In a roundabout way, that decision may have been one of the best she made. Alvarez ended up going into the car business as a saleswoman, working grueling hours but making great money. While the difficult parts of the industry drove her back to pursue golf teaching, the other lessons of the car business stuck.
“To this day, everything I learned in the car business I still use today,” Alvarez said. “It taught me how to read people and who was the decision-maker and what buttons to push and how to overcome objections. On average there are seven ‘no’s’ before you get to a ‘yes,’ so how are you going to get to a yes at the contract table? If you can’t handle objections, you better learn them or you aren’t going to be able to make a living.”
“Golf is the same way in how you are getting someone ready for a lesson. You become a little FBI agent.”
In the early ’90s, Alvarez became a PGA professional and got her start as an assistant professional at Deer Creek Golf Club in Deerfield Beach, Florida, before becoming the head professional at Southwinds Golf Course in nearby Boca Raton.
"It took me years to become comfortable, but I woke up one day and realized you are really just trying to fix the flight of the ball and keep the customer happy."
Like many, if not all, golf teachers, it took time to understand how to teach.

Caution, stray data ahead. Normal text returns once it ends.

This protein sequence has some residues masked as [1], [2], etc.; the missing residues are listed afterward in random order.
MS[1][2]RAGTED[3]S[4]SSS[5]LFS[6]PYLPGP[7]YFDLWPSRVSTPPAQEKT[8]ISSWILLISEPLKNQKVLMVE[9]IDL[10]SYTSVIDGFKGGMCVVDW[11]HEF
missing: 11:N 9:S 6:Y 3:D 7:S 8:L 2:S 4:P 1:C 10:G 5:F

“I had no idea what I was doing,” Alvarez remembers. “If I read something in my PGA manual the night before, then that was what everyone was getting taught the next day. It took me years to become comfortable, but I woke up one day and realized you are really just trying to fix the flight of the ball and keep the customer happy. It’s a trial-and-error process.”
It was at Southwinds that Alvarez grew as a teacher while also becoming exposed to golfers with disabilities. She began her first clinics for people with disabilities, adapting her teaching to their situations while seeing them for being human beings who just want to learn.
“They are human beings like everyone else,” Alvarez said. “Mentally and emotionally they are still like everyone else. They want to have the same respect and dignity as everyone else. … When I work with someone who was paralyzed from the waist down, I know he is going to come in with the best attitude. He doesn’t care that he’s hitting the ball from a seated position with a flatter club, he’s going to have fun. As a teacher, I’m enjoying that experience just as much.
“Working with them, it’s influenced me in that I know anyone can do anything they want to, they just have to do it differently sometimes.”
Since the beginning programs at Southwinds, Alvarez has become a master professional with both the PGA and LPGA and has been nothing short of a force in her efforts to provide wounded warriors and people with disabilities every opportunity they want. That doesn’t include her help training PGA professionals so they can teach wounded warriors – she has traveled the country and led more than 60 training sessions in front of more than 2,000 PGA and LPGA professionals, creating a domino effect where the goodwill of PGA Hope is now spreading one swing at a time.
In the end, her legacy is not only teaching heroes who have overcome grave mental and physical challenges, but it’s teaching everyone else how to get the most out of their programs. That has made her a hero, too.
“All the people who I’ve ever had the opportunity to work with have sought me out to allow me to try to help them, they are my legacy,” she said. “They are a part of my DNA now.”